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On our final day in Moscow, I got up early after a couple of hours of sleep, still feeling sort of drunk, because I was determined to check out Lenin's Mausoleum before getting on the train. Navigating the metro alone wasn't a problem, even if Moscow is far less tourist-friendly than St Petersburg (because Latin letters are a rarity). I discreetly jumped about half the queue when I got there - and felt sort of guilty about it - but no-one complained, and I was inside the gate by half past ten. Bringing actual luggage is not a problem as you can just leave it in the luggage storage (actually located in the building of the State History museum, but on the side of the Mausoleum!). I ended up paying 170 roubles for a 60L backpack and a hand bag, but otherwise, the Mausoleum is free. 

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Inside, of course, it's not extremely spectacular, and takes less than 15 minutes. First you get a new perspective on the Red Square, from the other side of the closed-off area. Behind the Mausoleum, along the Kremlin wall, are quite a few less important graves lined up, but among those, Stalin obviously drew the biggest crowd. Until his legacy was reassessed by Khrushchev, he had a place of honour on display beside Lenin, now he's outside, with people like Yuri Gagarin. 

(Russians seem to be in a weird place in their own history. They don't like to talk about Stalin, though what they do say is definitely not very positive. In St Petersburg's Museum of Political History, he is mentioned, but not in detail. Lenin is still the Russian's national hero, and no-one seems to miss he Tsars overmuch. Our guide Irina joked that Russia was not a democracy, but a Putinocracy; and how "weird" it is to them that Americans didn't know the result of their 2012 election a few days before it happened. (Followed by, Oh, look, there's some policemen behind me - let's talk about something else before I'm arrested!) The way she put it was that Russia certainly isn't perfect, but she's optimistic for the future.)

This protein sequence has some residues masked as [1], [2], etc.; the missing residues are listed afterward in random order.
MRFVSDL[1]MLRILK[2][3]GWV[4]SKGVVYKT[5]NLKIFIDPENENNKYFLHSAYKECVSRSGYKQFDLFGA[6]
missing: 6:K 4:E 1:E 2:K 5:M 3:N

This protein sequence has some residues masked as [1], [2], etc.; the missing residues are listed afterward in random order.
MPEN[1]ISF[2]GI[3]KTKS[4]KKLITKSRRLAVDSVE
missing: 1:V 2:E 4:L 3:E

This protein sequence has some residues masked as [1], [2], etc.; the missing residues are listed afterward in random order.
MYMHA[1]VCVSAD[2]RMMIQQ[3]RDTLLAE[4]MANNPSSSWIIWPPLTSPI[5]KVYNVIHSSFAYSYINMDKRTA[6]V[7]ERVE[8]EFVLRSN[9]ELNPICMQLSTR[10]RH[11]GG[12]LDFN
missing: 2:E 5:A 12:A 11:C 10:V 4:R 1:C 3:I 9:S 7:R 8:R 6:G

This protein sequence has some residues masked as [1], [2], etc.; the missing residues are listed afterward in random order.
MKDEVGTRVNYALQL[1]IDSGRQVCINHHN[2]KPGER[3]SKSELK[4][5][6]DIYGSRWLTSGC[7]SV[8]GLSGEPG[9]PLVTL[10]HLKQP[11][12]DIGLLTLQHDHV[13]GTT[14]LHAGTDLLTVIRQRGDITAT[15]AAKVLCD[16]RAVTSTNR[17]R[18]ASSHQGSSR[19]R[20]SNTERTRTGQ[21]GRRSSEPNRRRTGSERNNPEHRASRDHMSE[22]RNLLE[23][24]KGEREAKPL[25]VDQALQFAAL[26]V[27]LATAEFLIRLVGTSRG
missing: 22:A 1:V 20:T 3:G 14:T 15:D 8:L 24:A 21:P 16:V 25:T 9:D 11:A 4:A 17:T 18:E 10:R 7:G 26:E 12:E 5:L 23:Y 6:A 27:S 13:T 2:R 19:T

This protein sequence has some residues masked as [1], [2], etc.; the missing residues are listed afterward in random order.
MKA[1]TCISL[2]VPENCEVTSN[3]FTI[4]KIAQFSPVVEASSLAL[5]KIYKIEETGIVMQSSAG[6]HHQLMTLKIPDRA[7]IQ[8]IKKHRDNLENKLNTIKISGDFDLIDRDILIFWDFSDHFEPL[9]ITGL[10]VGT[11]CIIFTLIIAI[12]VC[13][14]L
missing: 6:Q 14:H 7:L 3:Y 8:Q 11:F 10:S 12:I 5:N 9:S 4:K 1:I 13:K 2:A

In any case, the Mausoleum is very dramatic, made of dark stone inside, strategically lit so that only the guards who show you the way are properly visible. Lenin's body is underground, in a glass casket, also very dramatically lit with a strangely orange light. It's easy to see why some people think he's made of wax, but my Transsiberian Handbook, at least, says that he's actually the real thing, and that the secret to his good looks is bathing in a tub of chemicals every 18 months. He really does look very good for a guy who's been dead almost 100 years, neatly trimmed beard and everything. If you have the time, definitely go see him, it's a very macabre experience. Also, it's free.

As soon as I as out of the Mausoleum, I was off to the train station, and my last memory of Moscow will always be that young Russian dude at the metro station, who grinned at me and wordlessly picked up my bag to carry it down a long flight of stairs for me. Maybe not really representative of the Russian people in general, but at least now I know that there is such a thing as a Russian gentleman. Thank you, unknown Russian dude!

Posted by feeverte 16:21 Archived in Russia Tagged russia transsib